Euro zone business activity continued to expand in February, although at a slower rate than expected, according to a closely-watched survey of the region's services and manufacturing sectors.
The final composite reading of Markit's purchasing managers' index (PMI) came in at 53.3 in February, slightly below a preliminary reading of 53.5.
However it marked a rise from January's reading of 52.6, as a weaker euro continued to give businesses in the region a boost. The 50-point mark separates expansion from contraction.
For the first time since April 2014, economic activity across each of the euro zone economies expanded, Markit said in a note accompanying the data.
"By nation, output growth was again led by Ireland and Spain. The rate of expansion in economic activity also accelerated to a four-month high in Germany, while Italy saw output rise for the second month running (albeit at a slower pace)," the group said.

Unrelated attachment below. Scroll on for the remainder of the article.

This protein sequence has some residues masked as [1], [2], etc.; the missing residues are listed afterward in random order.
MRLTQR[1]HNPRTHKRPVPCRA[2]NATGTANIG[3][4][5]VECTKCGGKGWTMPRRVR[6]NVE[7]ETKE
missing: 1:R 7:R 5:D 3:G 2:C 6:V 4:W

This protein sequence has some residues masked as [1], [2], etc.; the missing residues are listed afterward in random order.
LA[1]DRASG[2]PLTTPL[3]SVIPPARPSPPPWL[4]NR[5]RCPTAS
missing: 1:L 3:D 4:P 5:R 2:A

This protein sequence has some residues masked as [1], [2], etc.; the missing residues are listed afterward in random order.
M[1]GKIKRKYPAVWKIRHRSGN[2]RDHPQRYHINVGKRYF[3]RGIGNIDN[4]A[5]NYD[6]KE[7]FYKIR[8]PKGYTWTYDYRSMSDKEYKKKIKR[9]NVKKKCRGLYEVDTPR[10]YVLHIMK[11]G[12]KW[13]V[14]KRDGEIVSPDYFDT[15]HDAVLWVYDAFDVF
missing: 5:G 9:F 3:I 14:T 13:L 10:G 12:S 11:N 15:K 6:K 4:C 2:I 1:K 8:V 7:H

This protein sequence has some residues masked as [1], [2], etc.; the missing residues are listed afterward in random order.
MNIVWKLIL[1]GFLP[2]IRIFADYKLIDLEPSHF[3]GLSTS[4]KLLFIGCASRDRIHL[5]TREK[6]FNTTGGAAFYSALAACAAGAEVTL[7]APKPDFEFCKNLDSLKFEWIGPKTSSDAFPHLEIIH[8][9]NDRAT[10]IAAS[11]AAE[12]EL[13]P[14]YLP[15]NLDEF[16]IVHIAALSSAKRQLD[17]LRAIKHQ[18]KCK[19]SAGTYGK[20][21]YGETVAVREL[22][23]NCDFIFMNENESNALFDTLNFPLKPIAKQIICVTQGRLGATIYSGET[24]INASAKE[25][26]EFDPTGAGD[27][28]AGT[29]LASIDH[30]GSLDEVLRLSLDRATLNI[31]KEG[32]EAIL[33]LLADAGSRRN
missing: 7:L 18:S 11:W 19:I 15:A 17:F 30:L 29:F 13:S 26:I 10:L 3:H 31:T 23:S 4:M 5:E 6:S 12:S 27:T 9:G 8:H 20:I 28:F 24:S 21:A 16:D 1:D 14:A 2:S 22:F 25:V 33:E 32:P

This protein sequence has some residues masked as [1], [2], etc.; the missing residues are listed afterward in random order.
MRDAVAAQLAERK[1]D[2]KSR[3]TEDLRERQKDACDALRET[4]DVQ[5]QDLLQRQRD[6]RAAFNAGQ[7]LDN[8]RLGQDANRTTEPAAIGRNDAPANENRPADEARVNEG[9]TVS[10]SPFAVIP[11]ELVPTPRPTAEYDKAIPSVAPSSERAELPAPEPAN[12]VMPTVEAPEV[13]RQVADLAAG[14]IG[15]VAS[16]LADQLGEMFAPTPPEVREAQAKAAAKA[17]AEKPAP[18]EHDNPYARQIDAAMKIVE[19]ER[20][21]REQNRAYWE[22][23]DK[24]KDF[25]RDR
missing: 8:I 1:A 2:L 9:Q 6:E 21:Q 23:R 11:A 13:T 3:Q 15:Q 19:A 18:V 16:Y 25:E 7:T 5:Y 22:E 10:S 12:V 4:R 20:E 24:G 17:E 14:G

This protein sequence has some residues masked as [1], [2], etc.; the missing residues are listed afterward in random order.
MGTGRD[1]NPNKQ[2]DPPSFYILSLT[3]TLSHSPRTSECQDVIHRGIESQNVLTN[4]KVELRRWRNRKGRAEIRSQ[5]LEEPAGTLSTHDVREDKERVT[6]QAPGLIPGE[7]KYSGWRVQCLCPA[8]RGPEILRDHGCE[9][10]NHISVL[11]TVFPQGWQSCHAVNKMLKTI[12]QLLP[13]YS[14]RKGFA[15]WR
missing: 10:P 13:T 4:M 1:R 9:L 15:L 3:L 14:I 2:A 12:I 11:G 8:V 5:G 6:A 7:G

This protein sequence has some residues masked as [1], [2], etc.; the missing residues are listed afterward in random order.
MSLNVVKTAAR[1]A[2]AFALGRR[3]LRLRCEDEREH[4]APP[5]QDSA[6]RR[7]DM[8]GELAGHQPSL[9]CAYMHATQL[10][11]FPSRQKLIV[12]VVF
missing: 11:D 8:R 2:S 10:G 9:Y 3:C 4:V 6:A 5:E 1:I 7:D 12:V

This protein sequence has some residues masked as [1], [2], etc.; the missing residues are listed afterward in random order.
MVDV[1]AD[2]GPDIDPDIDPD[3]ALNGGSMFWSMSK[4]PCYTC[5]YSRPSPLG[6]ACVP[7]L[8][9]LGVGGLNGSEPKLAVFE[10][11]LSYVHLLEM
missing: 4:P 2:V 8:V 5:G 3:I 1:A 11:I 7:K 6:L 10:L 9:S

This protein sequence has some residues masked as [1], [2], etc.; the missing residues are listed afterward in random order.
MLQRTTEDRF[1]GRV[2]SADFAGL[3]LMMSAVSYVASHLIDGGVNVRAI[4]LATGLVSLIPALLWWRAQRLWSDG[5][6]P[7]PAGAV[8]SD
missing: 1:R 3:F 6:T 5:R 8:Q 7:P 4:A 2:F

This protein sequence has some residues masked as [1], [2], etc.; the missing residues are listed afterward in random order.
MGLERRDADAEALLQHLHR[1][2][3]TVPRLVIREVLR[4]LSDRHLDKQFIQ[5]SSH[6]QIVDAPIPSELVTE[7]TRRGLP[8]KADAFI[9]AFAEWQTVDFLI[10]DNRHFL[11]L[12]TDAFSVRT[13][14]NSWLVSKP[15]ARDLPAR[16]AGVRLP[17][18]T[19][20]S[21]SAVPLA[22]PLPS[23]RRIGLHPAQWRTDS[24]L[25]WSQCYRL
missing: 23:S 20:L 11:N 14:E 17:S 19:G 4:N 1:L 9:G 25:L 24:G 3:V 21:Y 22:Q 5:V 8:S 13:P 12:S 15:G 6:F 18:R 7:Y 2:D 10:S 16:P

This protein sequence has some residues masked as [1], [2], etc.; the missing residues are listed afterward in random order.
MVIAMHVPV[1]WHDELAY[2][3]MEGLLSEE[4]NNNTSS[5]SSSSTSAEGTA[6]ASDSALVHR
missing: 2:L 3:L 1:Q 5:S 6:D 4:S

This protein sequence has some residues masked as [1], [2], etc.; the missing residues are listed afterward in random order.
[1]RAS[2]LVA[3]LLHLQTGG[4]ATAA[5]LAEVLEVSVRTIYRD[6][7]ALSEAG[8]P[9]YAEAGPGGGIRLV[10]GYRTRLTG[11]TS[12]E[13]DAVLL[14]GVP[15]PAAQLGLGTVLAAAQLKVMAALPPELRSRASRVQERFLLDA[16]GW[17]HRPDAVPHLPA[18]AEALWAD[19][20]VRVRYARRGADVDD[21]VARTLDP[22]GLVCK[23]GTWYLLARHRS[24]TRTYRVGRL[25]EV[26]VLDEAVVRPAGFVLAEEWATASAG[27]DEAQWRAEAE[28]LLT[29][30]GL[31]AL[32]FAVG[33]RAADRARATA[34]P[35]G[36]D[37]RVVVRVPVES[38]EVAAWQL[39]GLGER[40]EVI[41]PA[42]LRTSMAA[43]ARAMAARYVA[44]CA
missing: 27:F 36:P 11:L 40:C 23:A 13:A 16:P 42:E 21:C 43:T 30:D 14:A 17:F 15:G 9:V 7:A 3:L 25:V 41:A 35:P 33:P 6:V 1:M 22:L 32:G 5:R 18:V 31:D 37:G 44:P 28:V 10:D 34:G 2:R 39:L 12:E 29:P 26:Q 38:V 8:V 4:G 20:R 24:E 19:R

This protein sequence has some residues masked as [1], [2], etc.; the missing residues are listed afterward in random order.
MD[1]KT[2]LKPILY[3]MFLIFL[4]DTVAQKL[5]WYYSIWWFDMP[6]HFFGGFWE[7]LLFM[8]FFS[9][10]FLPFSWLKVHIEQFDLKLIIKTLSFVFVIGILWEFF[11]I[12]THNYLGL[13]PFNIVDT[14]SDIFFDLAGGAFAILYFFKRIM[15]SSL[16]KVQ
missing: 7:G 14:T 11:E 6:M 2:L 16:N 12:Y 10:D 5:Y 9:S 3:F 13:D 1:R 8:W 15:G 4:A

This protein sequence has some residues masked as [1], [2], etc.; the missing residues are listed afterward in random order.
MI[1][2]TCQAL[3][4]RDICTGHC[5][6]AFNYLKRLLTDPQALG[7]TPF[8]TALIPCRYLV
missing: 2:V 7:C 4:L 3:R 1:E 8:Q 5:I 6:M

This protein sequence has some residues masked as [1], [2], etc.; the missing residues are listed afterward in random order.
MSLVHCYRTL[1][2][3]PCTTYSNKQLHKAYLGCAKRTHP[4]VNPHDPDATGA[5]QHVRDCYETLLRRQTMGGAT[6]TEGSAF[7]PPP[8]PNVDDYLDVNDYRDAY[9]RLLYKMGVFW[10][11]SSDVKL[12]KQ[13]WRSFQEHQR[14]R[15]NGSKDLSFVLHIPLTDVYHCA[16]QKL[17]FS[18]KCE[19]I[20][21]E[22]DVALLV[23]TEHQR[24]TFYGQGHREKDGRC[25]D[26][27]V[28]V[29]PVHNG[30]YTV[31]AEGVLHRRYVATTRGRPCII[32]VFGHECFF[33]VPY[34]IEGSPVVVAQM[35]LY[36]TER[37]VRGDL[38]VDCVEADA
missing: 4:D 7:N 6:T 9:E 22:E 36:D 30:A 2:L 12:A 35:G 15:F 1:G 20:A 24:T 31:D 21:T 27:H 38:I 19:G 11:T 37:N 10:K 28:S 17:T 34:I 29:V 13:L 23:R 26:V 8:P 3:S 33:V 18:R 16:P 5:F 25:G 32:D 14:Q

Another key development from the February surveys was that France's business activity started to expand. The region's second-largest economy saw the strongest growth of both output and new business since August 2011.
Markit's Chief Economist, Chris Williamson, said there were, "clear signs of the euro zone economy reviving in February, with stronger inflows of new business and rising business confidence suggesting growth should continue to pick up in March."
"The increasingly positive survey data put the region's GDP on course to grow by 0.3 percent in the first quarter," he added.
The index's findings come after data released earlier this week showed that deflation eased in the euro zone in February, as the 19-country region awaits the European Central Bank's (ECB) quantitative easing (QE) program. Unemployment also fell, data revealed this week, to 11.2 percent in January.
Howard Archer, chief U.K. and European economist a IHS Global Insight, said the evidence suggested that very low oil prices, a markedly weaker euro and the ECB's stimulative measures, "are increasingly feeding through to lift economic activity."
"While the euro zone still has significant underlying problems, we believe it should be able to achieve GDP growth of 1.6 percent this year, which would be up from 0.9 percent in 2014," he said in a note Wednesday.